Comments: 14
Familiar Diversions 1 year ago
I have to admit that this quote makes me wince. Was Le Guin another one of those authors who think that genre fiction is trash?
Tannat 1 year ago
I don't think so. I think she just met up with the same dismissive attitudes as Terry Pratchett with regard to his writing (everything he wrote was dismissed as fantasy). She also wrote lots of non-genre stuff, like her novel Lavinia.
BrokenTune 1 year ago
In agreement with Tannat, she was not dissing genre fiction. She was opposed to a lot of labels, tho, not just with respect to her writing. If you read the interview (I hyper-linked to the source), she actually goes on to explain that the "hard" sci-fi circles seemed to exclude her because she wasn't sci-fi enough and that non-genre readers disregarded her books because there was a genre bias towards sci-fi.

On being labelled as "literary" she said:
"It’s helped to make my stuff more accessible to people who don’t, as they say, read science fiction. But the prejudice against genre has been so strong until recently. It’s all changing now, which is wonderful. For most of my career, getting that label—sci-fi—slapped on you was, critically, a kiss of death. It meant you got reviewed in a little box with some cute title about Martians—or tentacles."

She really was not into labels or pigeonholes or stereotyping authors.
Murder by Death 1 year ago
So she *was* having a bit of cheeky fun with the "My tentacles are coming out of the pigeonhole in all directions." bit? If so, I like her style. :)
Tannat 1 year ago
Yeah, she was definitely having some cheeky fun. :)
Familiar Diversions 1 year ago
Ahh, yes, it's less hackle-raising in context.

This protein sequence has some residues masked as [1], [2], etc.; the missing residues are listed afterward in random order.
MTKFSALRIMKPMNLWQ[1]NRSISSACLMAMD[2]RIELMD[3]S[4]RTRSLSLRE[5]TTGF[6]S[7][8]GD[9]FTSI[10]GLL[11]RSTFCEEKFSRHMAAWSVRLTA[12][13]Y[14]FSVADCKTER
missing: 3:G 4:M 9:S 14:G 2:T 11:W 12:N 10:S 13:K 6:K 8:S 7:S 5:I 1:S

Tannat 1 year ago
Haha, I like that imagery.
I'd really have liked to see Le Guin take down Virginia Woolf in her incarnation of that essay quote shared by MbD. Perfect response.

"It's not good or bad because you can label it something ("literary fiction", "science fiction" or whatever), it's good or bad because of its intrinsic qualities. And don't try to stick a label on a book because of your cookie cutter perceptions what types of books should be labelled in a given way. Books can be many things all at the same time."
BrokenTune 1 year ago
And all the while Le Guin was a Woolf fan, which is just another example to show that disagreement or criticism and an appreciation for the author are not mutually exclusive.
Murder by Death 1 year ago
I need to read that Woolf essay; I took her to be discussing readers reading with pre-formed expectations or requirements, while I take this (very excellent and on point) quote to be about the categorisation of books into tidy genre-labeled holes. Which is necessary* to a point, but problematic.

*My local didn't separate out any fiction for years - it was all just together on the same giant wall, and it pissed me off so badly I never went in. I like to browse and discover, but I want to browse new releases (non-fiction then fiction, mystery, then fantasy, [diversion to non-fiction science/history] and then general fiction. I am beholden to few 'systems' but that one is sacrosanct. ;)
Tannat 1 year ago
Weren't the shelves, you know, categorized? Although I don't always agree with the "slots" that libraries put books in, especially when they put weird titles in "general fiction".
Murder by Death 1 year ago
Nope. Just 'fiction'. Non-fiction was categorised, but the rest was just one one long shelf. They've since changed it, but for a few years just seeing the storefront made me crazy. Now if they'd just expand their fantasy section beyond 3 shelves at the bottom...
Tannat 1 year ago
That's weird.
Only in silence the word,
"Only in dark the light,
Only in dying life:
Bright the hawk's flight
On the empty sky.

Rest in peace, mother."

One of the greatest, along with Alice Sheldon.